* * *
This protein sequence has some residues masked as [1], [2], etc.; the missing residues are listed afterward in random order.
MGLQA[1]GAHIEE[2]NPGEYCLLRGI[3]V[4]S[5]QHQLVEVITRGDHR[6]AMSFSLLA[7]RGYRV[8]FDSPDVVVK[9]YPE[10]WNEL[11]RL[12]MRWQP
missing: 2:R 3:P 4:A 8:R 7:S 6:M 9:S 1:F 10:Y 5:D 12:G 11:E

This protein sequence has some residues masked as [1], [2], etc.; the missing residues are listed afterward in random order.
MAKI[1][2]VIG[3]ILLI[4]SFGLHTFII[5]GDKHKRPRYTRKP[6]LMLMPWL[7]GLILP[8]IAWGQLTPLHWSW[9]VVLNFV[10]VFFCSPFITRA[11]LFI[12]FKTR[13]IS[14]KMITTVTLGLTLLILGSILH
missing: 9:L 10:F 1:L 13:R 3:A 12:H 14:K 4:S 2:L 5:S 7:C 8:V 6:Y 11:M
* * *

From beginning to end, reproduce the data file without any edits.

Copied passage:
This protein sequence has some residues masked as [1], [2], etc.; the missing residues are listed afterward in random order.
MGLQA[1]GAHIEE[2]NPGEYCLLRGI[3]V[4]S[5]QHQLVEVITRGDHR[6]AMSFSLLA[7]RGYRV[8]FDSPDVVVK[9]YPE[10]WNEL[11]RL[12]MRWQP
missing: 2:R 3:P 4:A 8:R 7:S 6:M 9:S 1:F 10:Y 5:D 12:G 11:E

This protein sequence has some residues masked as [1], [2], etc.; the missing residues are listed afterward in random order.
MAKI[1][2]VIG[3]ILLI[4]SFGLHTFII[5]GDKHKRPRYTRKP[6]LMLMPWL[7]GLILP[8]IAWGQLTPLHWSW[9]VVLNFV[10]VFFCSPFITRA[11]LFI[12]FKTR[13]IS[14]KMITTVTLGLTLLILGSILH
missing: 9:L 10:F 1:L 13:R 3:A 12:H 14:K 4:S 2:L 5:S 7:C 8:V 6:Y 11:M